Darvin Jones, Cape Fear Valley Community Health Coordinator, gave his take on the group.
“I think the Umoja group is doing a wonderful job in the community trying to bring culture and heritage together,” Jones said. “Umoja means unity and that is exactly what they do through some of their education and appreciation programs for arts, culture and positive history.
“I contacted the Umoja group ten years ago to do what I call the hospital doing a home visit in the community,” Jones said. “The first group I approached about it was very lukewarm, but the Umoja group loved the idea, so we got together and discussed the vision of what it could be.”
Jones added that together they executed that vision and it is now part of the Umoja Festival. Every year they find something they were screening for, like high blood pressure, in abundance.
Not only is it designed to find these things, it’s designed to help people. It has become the county’s largest health show.
The Kwanzaa celebration has become a popular grassroots event in the community. “We recently had our Kwanzaa celebration and that’s when I started with the Umoja band,” Wesley said. “The celebration is a big community gathering of people and it tells them the story of Kwanzaa and the seven principles, their meanings and how they can live that through their lives.
In recent years, the celebration has taken place at the Smith Recreation Center. “There is a fixed program and we usually start with a drum call, a welcome, chanting, a libation to those who have passed, a parade of African kings and queens, a tribute to the elders, a feast, storytelling , a scholarship presentation, dancing and more,” Wesley said. “One of our most popular acts is Shaka Zulu, performed by Larry Johnson, who has been doing this for over 20 years and everyone is looking forward to his performance.”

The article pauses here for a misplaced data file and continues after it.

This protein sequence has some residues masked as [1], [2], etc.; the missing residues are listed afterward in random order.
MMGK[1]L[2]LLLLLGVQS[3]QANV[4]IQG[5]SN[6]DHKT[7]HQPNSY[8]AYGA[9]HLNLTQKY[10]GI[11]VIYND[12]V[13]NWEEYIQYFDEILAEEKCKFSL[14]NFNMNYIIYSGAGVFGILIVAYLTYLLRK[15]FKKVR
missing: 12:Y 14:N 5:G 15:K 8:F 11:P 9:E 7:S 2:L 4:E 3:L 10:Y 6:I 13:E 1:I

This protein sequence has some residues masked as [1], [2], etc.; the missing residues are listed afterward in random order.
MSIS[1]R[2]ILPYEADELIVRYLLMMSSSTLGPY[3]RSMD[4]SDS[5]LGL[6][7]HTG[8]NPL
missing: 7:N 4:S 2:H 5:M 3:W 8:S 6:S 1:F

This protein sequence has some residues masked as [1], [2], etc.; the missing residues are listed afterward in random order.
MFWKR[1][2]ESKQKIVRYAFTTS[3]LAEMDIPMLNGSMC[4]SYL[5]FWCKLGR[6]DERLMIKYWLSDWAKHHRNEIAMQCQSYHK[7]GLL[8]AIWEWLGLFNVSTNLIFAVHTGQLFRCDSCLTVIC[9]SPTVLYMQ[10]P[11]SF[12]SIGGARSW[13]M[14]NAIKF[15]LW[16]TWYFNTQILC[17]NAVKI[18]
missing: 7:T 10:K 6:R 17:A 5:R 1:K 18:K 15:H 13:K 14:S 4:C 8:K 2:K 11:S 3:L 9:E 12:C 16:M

Due to the circumstances of COVID-19, the celebration was held virtually on Facebook in December 2020. “We shared Kwanzaa videos throughout December which proved to be well received and we will most likely incorporate this format into the way we celebrate leaving. forward,” Wesley said. “We conducted several interviews with children and adults who have been participating in the celebration for years and were able to reach a wider audience to include people from other states and overseas.”
Future projects include digitizing the “Wall of Honor” mural to make information more widely available and sharing stories about the people featured on
For more information, donations, or to volunteer, call 910-485-8035 or email [email protected]ail.com. If you would like to purchase a copy of Wall of Honor: A Celebration of Fayetteville’s Everyday Heroes, contact Donna Barnes at 919-368-5258.
Photo above: The Umoja Festival at Seabrook Park usually takes place on the last Saturday in August. The public event is a celebration of culture and heritage.
Photo above: Members of the Umoja group celebrating Kwanzaa (left to right) Ramon Huggins, Dr Kwame Tuprah, Yawa Tuprah.
Photo above: Deborah Effon (centre) received the 2020 Umoja Group Scholarship.